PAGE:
Another benefit of the rising adoption of working from home is that in many areas it has created an abundant supply of office space with diminishing demand. For business that do need office space, this is an excellent time to shop around and see if a better deal can be had.

6) Buy Used Instead Of New

Desks, chairs, copiers, and many other core items that make up common business expenses can be purchased used rather than new. Find a few reputable office furniture dealers in your area and inquire about used inventory.

7) Pay In Trade

If you business is strapped for cash, or you’re just looking to shave costs any way you can, see if the products and/or services you want can be paid for in trade — by offering to exchange your product or service for theirs. It’s important that both parties feel the exchange is fair, but otherwise it’s a great way to save money.

8) Don’t Overstock Supplies

It’s easy to walk into big-box office supply stores and come out with a year’s worth of office supplies. It may seem like a bargain at the time, but you can reduce costs by keeping a closer watch on what you’re actually using and making sure only those items are replaced.

9) Cut Taxes

It pays to be diligent about documenting legitimate business expenses so that when tax season comes around, you can ensure that you’re getting credit for all the deductions you can. Work with a competent CPA and let them help you if you’re not comfortable doing it all on your own.

Working Smarter, Not Harder

Reducing business expenses often means taking a step back and carefully examining your existing processes and seeing if there’s room for improvement. As your business grows, things that worked in the beginning may not make sense anymore and end up costing more money.

Stay vigilant and keep an open mind about alternative solutions and you’ll find ways to save money you never expected.

3 Common Uses For Working Capital

3 Common Uses For Working Capital

At Premier Business Lending, we see and believe in the benefits of working capital loans for your business. Working capital is a short-term loan that is very flexible and offers a variety of financing options to help you achieve your goals.

There are many types of businesses that regularly utilize this kind of loan, and we’ve put together a list of three of the most common purposes businesses choose to borrow working capital.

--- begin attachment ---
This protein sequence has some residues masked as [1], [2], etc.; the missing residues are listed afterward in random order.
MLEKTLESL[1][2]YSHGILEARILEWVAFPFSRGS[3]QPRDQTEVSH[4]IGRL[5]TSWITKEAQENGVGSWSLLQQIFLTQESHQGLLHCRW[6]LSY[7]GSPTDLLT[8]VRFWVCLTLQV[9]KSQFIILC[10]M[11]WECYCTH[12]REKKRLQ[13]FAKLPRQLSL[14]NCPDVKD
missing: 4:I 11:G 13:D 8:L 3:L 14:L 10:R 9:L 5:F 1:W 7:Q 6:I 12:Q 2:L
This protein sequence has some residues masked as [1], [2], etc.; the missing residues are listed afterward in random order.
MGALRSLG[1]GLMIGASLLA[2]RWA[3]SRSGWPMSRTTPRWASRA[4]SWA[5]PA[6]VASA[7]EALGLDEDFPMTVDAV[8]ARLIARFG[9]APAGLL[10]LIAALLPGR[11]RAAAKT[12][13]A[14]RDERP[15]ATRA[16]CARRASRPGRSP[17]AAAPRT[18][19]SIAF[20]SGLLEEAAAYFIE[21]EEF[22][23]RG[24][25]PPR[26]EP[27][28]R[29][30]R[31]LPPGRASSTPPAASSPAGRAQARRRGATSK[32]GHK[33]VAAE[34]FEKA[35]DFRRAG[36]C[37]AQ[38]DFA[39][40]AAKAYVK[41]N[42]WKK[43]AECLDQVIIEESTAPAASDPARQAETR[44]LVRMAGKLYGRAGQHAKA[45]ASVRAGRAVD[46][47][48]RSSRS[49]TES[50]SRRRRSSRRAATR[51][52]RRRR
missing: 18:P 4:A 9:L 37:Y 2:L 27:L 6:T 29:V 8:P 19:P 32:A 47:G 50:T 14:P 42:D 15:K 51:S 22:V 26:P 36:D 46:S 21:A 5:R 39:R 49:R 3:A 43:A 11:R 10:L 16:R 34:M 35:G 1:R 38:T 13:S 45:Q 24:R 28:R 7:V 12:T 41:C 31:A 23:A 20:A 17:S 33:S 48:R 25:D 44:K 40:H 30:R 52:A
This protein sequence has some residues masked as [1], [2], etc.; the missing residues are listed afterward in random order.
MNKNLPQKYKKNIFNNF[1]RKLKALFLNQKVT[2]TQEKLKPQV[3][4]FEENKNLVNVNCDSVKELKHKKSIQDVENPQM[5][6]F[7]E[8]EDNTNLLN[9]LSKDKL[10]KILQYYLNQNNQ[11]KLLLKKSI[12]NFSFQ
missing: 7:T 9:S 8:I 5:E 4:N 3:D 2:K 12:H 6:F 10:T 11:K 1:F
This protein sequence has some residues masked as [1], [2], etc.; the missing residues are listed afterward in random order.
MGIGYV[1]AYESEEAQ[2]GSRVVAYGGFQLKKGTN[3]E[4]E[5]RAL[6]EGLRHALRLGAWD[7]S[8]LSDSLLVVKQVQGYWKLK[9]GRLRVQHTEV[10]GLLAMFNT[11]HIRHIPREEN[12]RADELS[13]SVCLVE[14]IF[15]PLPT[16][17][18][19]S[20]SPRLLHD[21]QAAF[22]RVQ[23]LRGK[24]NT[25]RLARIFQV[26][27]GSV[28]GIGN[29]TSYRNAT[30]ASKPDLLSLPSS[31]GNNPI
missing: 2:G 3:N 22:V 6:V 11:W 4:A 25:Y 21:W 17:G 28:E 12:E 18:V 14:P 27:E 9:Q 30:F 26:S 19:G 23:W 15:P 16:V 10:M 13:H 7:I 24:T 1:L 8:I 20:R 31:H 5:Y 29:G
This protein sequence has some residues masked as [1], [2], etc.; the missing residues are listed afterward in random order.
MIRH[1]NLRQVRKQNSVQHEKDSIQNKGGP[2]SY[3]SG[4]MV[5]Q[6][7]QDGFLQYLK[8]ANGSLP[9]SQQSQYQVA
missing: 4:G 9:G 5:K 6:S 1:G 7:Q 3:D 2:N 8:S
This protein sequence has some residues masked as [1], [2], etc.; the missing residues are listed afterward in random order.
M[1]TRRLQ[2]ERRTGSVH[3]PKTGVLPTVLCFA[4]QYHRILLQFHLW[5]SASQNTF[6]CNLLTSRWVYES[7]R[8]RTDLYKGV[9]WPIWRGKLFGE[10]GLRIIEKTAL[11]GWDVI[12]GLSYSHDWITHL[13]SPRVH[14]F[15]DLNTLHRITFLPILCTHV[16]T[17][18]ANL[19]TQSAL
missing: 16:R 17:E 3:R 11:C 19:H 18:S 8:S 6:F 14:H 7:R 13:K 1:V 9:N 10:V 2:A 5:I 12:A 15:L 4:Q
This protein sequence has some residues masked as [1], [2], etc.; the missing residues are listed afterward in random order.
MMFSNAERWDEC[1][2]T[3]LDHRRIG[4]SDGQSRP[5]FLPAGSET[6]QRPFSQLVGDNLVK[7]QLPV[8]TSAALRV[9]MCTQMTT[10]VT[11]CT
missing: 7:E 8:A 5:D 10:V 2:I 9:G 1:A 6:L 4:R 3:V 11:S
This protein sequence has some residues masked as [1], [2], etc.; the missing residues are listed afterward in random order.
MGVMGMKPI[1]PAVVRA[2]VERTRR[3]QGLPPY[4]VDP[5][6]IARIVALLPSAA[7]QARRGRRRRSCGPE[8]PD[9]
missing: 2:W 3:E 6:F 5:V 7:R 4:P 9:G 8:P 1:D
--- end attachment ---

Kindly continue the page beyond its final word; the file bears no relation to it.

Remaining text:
1) Unforseen Circumstances

Sometimes things break, and usually it’s at the worst possible time. It doesn’t matter if it’s a vehicle, network server, or table saw — a working capital loan can help your business quickly recover from the loss and replace your broken equipment.

2) Inventory

Inventory is expensive, and often the only way to mitigate a portion of that cost is to buy in large quantities in order to receive volume discounts. What that means for you is a large upfront cost that may tie up a significant portion of your existing capital.

With a working capital loan, you won’t have to choose between buying inventory or paying bills, you’ll be able to comfortably do both. This will help your business to grow and won’t put unnecessary strain on your company’s finances.

3) Business Expenses

Do you want to attend a trade show to help promote your business? Maybe even have a booth at the event? Do you want to hire new employees or relocate to a new office? All of those expenses and many more can be prohibitive to a new or small business.

Once again, a working capital loan is a great way to finance large expenditures that you wouldn’t be able to afford otherwise. By enabling your business to buy the products and services it needs to grow to the next level, you can help secure your business’s future.

Do You Need Working Capital?

If your businesses is faced with one of the challenges mentioned above, consider talking to an experienced loan professional who can help you evaluate your needs and determine if a working capital loan is the best course of action for you.